This scavenge air is under aslight pressure and in the tyne of engine shown'in the illustrationsis obtained from the crank case through the outlet Z? from whence it asses through the pipe 71; and enters the cylinder above the piston through the. ports 702, a'very fine spray of water being simultaneously admitted through the pipe and spray nozzle 1. to keep down the temperature of the air thereby reducing the power which :is 'required tocompress it and fat the same time acting as a substitute for a water jacket. The scavenge air expels the exhaust steam through the exhaust valve j, the upward stroke of the piston closes the ports I 2 and 46 cuts oil the supply of scavenge air.
Simultaneously or almost simultaneously the valve j is closed.
When the exhaust outlet 7' is closed the upward return stroke of the piston continues so that the piston compresses the remaining air and forces it under compression through the air valve it until the cycle is completed. The expelled compressed air is delivered to its required destination and fresh steam enters the cylinder and commences another cycle.
The compression ofthe air heats the cylinder Walls and cover to'a temperature suitab e for the adm ssion of steam for each suceedins: stroke. thus adding to its efficiency by preventing initial condensation. and, moreover, the small quantity of air which remains in the cylinderat the end of the stroke mixes with the newly admitted steam and acts as a power immediately the piston has passed the dead centre.
It is to be distinctly understood that the momentum of the fly wheel carries the piston upwards and round the dead centre and it is therefore essential that in the design of the machine the setting of the steam valve should be so arranged that the quantity of steam admitted will be suflicient to develop more power than will be required for compressing the airto the desired pressure and also for subsequently expelling the air, and if so de sired the steam supply may be further increased to enable it to additionally drive any machinery which may be connected with the engine.
'Io supply the necessary air for scavenge purposes I fit an air valve 0 in the crank case, such valve being adapted to close under pressure, but to supply the crank case with air by suction whilst the pistonis travelling upwards. Such an arrangement is suitable to the design of engine shown in the accompanying drawings, but the air supply may be contributed by otherrmeans without departing from the nature and principle ofmy invention.
In order to operate the valve-h and "I use rods h and j which are mounted insuitable bearings. The valvesare provided at their upper ends with short operating spring governed guide stems b2 and i2. Levers p are designed to engage the valve stems and are fulcrumed on a support or bracket 9 and connected to therods h and j, the lower ends of which are designed .to be operated by cams which are timed to rotate in such a manner as will give effect to the above described cycle of movements.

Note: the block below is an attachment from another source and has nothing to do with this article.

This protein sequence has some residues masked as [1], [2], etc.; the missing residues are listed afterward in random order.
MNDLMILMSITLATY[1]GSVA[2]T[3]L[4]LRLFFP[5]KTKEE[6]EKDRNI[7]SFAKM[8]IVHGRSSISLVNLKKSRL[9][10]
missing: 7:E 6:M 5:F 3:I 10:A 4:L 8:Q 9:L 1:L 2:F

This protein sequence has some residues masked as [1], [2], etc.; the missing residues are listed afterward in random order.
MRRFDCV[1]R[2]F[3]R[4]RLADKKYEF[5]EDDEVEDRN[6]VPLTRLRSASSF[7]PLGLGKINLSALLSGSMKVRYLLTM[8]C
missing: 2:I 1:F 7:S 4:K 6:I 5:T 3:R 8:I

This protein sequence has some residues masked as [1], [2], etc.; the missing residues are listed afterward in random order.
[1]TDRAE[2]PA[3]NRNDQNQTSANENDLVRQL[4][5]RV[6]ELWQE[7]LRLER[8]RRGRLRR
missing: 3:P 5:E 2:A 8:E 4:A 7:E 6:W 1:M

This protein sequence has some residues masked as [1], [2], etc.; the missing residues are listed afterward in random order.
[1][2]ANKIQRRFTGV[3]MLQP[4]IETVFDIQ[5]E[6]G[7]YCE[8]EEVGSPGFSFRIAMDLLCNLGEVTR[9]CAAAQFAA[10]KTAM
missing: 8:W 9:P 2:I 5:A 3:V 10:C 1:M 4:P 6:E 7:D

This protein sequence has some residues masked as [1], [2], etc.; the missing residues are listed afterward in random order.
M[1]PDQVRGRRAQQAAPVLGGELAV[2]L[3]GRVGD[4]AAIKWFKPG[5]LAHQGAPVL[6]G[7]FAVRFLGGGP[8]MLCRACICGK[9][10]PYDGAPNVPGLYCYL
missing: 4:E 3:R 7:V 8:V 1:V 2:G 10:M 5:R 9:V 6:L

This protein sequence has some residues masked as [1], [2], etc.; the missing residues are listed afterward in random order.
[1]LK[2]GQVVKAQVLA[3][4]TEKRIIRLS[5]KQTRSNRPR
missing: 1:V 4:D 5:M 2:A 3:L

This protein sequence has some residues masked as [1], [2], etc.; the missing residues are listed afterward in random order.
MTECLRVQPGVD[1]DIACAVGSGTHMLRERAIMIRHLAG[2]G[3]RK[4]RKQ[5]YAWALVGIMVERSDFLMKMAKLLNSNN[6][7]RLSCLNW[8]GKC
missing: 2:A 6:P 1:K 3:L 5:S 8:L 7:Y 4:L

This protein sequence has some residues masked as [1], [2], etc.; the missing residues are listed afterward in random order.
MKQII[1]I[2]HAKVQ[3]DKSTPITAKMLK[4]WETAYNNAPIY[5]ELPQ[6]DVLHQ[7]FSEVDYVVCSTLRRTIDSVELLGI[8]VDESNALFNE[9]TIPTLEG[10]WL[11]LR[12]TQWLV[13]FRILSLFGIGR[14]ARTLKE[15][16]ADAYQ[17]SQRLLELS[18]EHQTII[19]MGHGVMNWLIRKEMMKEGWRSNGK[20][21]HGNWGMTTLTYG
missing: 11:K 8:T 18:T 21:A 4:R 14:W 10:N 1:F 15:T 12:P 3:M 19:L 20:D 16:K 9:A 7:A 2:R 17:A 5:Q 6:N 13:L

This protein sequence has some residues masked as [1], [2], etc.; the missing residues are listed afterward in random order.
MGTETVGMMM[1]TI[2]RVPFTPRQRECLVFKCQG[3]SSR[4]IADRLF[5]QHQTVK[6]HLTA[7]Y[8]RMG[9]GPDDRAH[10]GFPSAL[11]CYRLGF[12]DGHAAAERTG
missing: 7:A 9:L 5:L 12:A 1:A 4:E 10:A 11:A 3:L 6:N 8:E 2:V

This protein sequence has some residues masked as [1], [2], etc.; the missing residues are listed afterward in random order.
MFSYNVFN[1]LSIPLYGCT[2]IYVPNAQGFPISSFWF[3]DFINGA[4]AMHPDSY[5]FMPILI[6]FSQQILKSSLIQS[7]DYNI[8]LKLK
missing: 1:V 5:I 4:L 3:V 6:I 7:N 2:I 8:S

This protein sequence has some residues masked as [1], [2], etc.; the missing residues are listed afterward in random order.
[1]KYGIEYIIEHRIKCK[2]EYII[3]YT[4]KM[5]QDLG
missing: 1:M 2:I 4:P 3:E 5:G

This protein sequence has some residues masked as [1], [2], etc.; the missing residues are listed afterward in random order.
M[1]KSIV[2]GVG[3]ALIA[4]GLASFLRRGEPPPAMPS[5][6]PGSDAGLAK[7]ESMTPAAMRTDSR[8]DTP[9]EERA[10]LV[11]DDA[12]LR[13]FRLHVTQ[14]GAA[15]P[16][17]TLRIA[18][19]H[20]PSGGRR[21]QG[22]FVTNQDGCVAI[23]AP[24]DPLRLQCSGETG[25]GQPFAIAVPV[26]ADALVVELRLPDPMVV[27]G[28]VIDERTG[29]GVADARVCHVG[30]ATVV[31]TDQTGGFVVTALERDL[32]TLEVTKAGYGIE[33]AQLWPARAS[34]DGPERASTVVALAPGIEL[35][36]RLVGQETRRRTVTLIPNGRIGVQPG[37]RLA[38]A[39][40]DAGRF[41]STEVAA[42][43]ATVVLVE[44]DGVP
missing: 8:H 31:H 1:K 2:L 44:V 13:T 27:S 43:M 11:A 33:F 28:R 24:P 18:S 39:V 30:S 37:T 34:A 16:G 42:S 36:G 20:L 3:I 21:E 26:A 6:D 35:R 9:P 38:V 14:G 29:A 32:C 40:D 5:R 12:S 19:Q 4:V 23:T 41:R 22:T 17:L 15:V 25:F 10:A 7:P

For this purpose I may arrangea train of tooth wheels '2" which derive primary'motion from the mainshaft and transmit it to a cam shafts. Upon the cam shaft the cams t and t are supported and adjusted and transmit motion to rods 72 and j by means of the cams, one of the rods j may be direct acting and working upwards whilst the other h is fitted with a connecting bridle 713 and operatedby downward movement.
In the foregoing specification I have described a single acting compressor and engine but the principles herein disclosed may be applied so as to act on both sides of a piston of suitable design which is similarly accommodated within a suitable cylinder to which .any'known method of supplying scavenge airis used and of exhausting the contents of the cylinder is effected.
:In air compressors as at present in use loss tot 'efiiciency occurs through the compressed air which fills the clearancespaces and'conseq'uently hasto expand on the suction stroke of the piston to the pressure of the incoming air before the incoming air enters'the cylind'eigbut in my device a power stroke-not a suction strokefollows the compression stroke, and consequently the above indicated 1 losses are avoided.
A further economy is obtained in my device by the use of the water spray previously referred to, whereby water enters into the air in the torm ofiaim'ist which absorbs most of the heat of the compression so that the compressed air leaves the compressor at approximately the same temperature as saturated steam at that pressure. 7
Having now fully described and ascertained my said invention and the manner in which it is to be performed, I declare that what I claim is V 1. In a reciprocating engine, the combination of a piston, a cylinder therefor having a steam inlet port and a compressed air outlet port on the same side of the piston head, and a valve for each port coacting to alternately actuate the piston by steam on the initial stroke and to compress and expel the compressed air on the return stroke.
2. A reciprocating engine as claimed in claim 1, including an air pipe connected to the cylinder to admit air at loW pressure for scavenging exhaust steam above the piston at or near the end of the steam stroke.
3. A reciprocating engine as claimed in claim 1, including means for timing and controlling the valves for the admission of steam and the compression ofair to avoid the expansion of any compressed air which remains in the clearance space of the cylinder to the pressure of the incoming air.
In testimony whereof I alfix my signature.
GEORGE ROLFE STOW.
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|U.S. Classification||417/349, 417/255|
|International Classification||F04B9/127, F04B9/00, F04B35/00|
|Cooperative Classification||F04B9/127, F04B35/008|
|European Classification||F04B35/00T, F04B9/127|